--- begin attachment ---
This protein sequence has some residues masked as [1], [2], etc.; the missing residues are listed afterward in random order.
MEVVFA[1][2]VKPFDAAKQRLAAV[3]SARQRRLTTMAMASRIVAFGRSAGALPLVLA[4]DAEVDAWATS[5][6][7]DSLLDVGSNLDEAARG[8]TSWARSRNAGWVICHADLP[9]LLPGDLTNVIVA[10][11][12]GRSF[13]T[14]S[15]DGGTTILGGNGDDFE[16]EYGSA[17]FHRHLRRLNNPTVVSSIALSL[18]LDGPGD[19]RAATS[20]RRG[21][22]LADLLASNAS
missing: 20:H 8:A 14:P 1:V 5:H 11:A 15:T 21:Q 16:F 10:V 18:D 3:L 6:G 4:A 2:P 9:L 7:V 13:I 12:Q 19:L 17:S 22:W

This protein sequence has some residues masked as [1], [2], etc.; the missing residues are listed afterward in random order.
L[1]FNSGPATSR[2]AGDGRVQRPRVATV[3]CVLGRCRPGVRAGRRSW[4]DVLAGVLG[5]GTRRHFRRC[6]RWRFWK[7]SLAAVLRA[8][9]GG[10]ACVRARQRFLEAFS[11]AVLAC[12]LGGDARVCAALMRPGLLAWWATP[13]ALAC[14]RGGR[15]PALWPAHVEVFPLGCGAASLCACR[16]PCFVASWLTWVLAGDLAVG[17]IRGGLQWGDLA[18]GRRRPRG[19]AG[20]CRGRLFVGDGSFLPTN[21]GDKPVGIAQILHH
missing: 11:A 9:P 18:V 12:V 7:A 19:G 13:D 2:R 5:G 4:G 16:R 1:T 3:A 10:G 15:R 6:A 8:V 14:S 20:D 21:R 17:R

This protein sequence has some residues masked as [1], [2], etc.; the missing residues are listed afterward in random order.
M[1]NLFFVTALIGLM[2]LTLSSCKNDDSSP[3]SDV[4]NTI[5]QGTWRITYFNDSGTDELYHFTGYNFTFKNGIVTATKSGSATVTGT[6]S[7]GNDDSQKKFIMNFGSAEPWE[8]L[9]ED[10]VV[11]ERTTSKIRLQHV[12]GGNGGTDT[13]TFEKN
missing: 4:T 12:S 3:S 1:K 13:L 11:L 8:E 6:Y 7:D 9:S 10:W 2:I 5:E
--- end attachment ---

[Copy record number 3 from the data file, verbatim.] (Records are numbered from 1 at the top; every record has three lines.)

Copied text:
This protein sequence has some residues masked as [1], [2], etc.; the missing residues are listed afterward in random order.
M[1]NLFFVTALIGLM[2]LTLSSCKNDDSSP[3]SDV[4]NTI[5]QGTWRITYFNDSGTDELYHFTGYNFTFKNGIVTATKSGSATVTGT[6]S[7]GNDDSQKKFIMNFGSAEPWE[8]L[9]ED[10]VV[11]ERTTSKIRLQHV[12]GGNGGTDT[13]TFEKN
missing: 4:T 12:S 3:S 1:K 13:L 11:L 8:E 6:Y 7:D 9:S 10:W 2:I 5:E